2048px-1685_Bormeester_Map_of_the_World_-_Geographicus_-_TerrarumOrbis-bormeester-1685 (2)The above map provides one version of the world as envisioned in 1684 by Dutch map publisher Joachim Bormeester. From Geographicus. California is an island and the Pacific Northwest pretty much blank. But in the 1400s that whole left globe was an unknown, and a fair portion of the rest as well.

Shortly after Christopher Columbus sailed for India in 1492 and bumped into what would be called the Americas, the Catholic Pope chose to settle the rivalry of Spain and Portugal over rights of exploration by dividing the world between the two nations. He gave Spain a free field to the west and Portugal a free field to the east. And if their paths should cross, any land in the middle would be taken by right of discovery. The two nations agreed. Just like that. The whole world.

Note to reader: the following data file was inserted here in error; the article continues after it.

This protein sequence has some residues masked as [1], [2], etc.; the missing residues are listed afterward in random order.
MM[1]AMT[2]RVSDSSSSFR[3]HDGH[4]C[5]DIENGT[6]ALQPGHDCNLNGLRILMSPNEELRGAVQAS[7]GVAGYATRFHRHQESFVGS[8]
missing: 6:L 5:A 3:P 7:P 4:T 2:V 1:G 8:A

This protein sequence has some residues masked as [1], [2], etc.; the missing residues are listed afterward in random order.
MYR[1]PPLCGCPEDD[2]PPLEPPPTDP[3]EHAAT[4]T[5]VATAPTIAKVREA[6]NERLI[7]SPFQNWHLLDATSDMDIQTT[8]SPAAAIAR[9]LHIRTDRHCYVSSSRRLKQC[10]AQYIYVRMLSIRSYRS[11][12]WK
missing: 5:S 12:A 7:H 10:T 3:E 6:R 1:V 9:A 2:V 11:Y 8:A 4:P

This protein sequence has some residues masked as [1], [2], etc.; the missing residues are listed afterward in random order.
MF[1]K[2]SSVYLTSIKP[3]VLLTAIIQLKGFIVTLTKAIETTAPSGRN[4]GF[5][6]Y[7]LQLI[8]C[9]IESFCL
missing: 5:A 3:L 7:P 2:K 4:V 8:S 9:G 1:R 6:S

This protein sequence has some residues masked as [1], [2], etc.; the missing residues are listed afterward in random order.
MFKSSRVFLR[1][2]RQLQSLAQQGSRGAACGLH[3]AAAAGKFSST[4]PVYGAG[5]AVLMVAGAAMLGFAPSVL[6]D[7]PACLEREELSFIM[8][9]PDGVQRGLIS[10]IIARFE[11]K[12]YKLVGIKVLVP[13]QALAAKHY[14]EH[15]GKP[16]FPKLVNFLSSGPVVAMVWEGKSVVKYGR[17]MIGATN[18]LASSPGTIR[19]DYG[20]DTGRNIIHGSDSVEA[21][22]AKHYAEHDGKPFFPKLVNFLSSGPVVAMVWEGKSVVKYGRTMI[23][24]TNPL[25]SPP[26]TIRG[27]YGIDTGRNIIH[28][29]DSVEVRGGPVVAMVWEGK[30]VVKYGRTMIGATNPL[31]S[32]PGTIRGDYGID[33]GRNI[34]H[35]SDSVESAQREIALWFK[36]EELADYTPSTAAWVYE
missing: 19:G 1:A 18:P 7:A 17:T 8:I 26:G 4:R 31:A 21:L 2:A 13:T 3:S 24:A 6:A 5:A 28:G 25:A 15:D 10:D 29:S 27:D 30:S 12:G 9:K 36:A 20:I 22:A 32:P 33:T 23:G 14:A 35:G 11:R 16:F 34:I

Studying the reports of Columbus, the Portuguese navigator Ferdinand Magellan thought he could reach the tasty bounty of the Spice Islands on his half of the world by sailing west and finding passage through this new land Columbus happened upon. But Magellan wasn’t on good terms with his own king, and when the Portuguese king refused him he petitioned the Spanish king instead. Under the Spanish flag Magellan led a fleet of five ships in 1518 in search of a passage but found no opening until he reached the far south, where he traveled through the strait that now bears his name and came around the Horn into new waters. Having just sailed through stormy seas he found the ocean to be refreshingly calm in that moment, and he called it the Pacific Ocean. Events would turn less peaceful. He was killed in a battle in the Philippines, and his other ships ravaged, but one ship limped back to Spain, the first to circumnavigate the globe.